Adding to the tension of this movie is the fact that though it’s shot primarily outdoors, often in large open areas of the city or way out in the enormous desert beyond, it’s one of the most thoroughly claustrophobic films I’ve ever seen. No matter how much the camera is pulled back in any given scene, your field of vision remains limited to James and about the first half-meter of the primary blast radius around him. Sometimes, it gets even smaller — smaller than James, even. Down to the exposed fingertips on his gloved hands and the inch or two that encircles the fuse he’s trying to defuse.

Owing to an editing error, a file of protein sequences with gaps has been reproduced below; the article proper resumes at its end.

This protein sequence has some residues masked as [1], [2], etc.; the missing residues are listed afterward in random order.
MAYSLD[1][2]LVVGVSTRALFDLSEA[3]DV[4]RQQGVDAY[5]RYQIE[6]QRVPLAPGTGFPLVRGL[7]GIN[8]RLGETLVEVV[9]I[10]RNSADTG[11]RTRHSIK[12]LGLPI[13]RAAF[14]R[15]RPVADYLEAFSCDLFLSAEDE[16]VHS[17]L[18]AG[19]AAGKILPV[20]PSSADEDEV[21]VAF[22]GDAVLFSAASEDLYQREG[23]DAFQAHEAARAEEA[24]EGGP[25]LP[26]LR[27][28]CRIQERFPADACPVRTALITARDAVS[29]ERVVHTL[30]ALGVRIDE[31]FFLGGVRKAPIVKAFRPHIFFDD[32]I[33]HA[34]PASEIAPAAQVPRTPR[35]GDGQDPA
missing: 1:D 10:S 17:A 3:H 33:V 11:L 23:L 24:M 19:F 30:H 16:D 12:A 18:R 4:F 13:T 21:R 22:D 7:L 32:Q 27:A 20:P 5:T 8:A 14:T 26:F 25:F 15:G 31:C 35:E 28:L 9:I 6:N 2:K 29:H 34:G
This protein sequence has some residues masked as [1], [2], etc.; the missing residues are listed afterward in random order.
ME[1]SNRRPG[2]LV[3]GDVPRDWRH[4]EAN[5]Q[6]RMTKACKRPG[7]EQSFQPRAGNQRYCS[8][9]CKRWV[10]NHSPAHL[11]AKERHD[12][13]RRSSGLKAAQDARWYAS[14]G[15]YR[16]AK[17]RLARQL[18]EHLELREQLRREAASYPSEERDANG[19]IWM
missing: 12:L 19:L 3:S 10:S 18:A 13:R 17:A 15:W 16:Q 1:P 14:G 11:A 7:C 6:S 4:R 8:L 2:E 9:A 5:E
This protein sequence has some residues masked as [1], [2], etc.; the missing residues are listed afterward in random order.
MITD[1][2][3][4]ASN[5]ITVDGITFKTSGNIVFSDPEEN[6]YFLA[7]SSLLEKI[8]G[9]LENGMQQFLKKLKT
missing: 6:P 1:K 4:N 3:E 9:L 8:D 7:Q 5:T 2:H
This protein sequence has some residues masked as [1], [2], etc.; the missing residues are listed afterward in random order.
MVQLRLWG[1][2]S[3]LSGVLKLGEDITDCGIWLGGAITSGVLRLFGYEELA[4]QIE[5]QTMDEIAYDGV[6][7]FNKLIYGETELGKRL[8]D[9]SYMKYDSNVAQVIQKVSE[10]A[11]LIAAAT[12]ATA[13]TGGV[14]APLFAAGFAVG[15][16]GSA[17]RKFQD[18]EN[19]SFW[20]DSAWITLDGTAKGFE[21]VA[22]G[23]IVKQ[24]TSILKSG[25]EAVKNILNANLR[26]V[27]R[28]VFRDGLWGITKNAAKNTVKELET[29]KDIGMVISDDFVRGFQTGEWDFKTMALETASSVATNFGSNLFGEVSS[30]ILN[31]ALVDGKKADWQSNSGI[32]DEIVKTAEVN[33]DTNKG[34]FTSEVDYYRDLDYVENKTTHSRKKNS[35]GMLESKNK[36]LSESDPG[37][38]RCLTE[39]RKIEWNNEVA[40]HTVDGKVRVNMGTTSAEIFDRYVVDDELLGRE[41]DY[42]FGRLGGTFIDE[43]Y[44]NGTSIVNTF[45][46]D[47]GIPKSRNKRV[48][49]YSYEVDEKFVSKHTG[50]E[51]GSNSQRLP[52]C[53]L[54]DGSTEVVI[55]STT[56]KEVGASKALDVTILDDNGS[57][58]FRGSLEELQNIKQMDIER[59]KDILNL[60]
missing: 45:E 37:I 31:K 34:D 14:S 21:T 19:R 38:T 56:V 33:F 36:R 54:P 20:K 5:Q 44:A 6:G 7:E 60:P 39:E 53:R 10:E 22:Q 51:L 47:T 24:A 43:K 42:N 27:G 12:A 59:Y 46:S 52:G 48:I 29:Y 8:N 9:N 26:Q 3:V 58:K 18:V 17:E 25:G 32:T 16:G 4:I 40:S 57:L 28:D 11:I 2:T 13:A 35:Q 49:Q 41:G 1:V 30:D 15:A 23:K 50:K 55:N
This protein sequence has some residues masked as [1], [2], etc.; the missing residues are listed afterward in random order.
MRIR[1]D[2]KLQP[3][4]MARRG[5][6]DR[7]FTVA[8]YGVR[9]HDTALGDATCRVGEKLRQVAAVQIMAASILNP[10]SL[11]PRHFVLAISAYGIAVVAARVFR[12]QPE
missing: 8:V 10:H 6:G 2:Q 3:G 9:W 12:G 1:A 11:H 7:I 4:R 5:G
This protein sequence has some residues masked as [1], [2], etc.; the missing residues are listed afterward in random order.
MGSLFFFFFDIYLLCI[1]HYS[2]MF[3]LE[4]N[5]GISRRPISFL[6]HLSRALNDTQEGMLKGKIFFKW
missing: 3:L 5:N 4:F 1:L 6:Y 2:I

When working on an IED, James’s gear is almost spacesuit-like, which only adds to the sense of confinement. It’s a big clunky helmet and huge padded suit that not only weighs so much it makes him walk heavy and slow like he’s on the moon (not ideal for when it comes time to flee, I might note), but has absolutely GOT to be the hottest thing you could possibly wear in Baghdad, Iraq. Every time the face mask came clunking down over James’s eyes, I was immediately gripped by a feeling of sick enclosure. The knot in my stomach tightened. I shrunk down a bit more in my seat. And then every time time a bomb was disarmed, James would take his gear off, calmly walk back to the truck, sit, and light a cigarette. And as he’d inhale, I would too, often for the first time in what felt like forever.